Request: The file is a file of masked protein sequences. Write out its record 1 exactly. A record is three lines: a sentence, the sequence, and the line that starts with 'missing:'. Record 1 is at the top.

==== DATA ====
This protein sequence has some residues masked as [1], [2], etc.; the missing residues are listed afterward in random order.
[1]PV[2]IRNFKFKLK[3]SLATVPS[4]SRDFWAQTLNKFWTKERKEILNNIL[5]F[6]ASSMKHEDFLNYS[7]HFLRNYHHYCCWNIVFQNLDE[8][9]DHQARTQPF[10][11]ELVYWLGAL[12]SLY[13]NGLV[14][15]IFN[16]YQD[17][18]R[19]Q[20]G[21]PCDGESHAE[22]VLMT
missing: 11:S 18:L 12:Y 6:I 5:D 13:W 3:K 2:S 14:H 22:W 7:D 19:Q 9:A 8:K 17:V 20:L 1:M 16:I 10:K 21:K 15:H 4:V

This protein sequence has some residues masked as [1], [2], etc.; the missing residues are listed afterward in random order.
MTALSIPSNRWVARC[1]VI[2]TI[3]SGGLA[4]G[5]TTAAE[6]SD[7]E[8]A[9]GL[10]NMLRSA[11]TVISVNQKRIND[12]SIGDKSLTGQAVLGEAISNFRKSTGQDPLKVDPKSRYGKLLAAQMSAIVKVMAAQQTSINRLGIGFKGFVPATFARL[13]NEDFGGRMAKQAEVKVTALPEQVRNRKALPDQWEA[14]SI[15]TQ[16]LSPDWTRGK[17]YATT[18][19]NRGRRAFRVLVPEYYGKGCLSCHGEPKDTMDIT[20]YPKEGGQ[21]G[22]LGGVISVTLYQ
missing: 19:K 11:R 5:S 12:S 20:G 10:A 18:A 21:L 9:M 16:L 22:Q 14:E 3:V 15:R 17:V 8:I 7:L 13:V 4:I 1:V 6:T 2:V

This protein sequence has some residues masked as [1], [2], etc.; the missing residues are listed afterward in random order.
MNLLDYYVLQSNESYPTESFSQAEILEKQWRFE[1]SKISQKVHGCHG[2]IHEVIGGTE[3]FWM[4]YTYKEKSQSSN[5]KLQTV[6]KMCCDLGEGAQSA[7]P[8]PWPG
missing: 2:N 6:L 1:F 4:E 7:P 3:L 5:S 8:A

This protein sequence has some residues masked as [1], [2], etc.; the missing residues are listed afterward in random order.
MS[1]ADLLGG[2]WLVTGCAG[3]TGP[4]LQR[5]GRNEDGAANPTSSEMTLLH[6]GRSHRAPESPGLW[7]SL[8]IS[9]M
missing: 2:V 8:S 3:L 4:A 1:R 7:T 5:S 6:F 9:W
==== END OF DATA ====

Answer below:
This protein sequence has some residues masked as [1], [2], etc.; the missing residues are listed afterward in random order.
[1]PV[2]IRNFKFKLK[3]SLATVPS[4]SRDFWAQTLNKFWTKERKEILNNIL[5]F[6]ASSMKHEDFLNYS[7]HFLRNYHHYCCWNIVFQNLDE[8][9]DHQARTQPF[10][11]ELVYWLGAL[12]SLY[13]NGLV[14][15]IFN[16]YQD[17][18]R[19]Q[20]G[21]PCDGESHAE[22]VLMT
missing: 11:S 18:L 12:Y 6:I 5:D 13:W 3:K 2:S 14:H 22:W 7:D 19:Q 9:A 8:K 17:V 20:L 1:M 16:I 10:K 21:K 15:H 4:V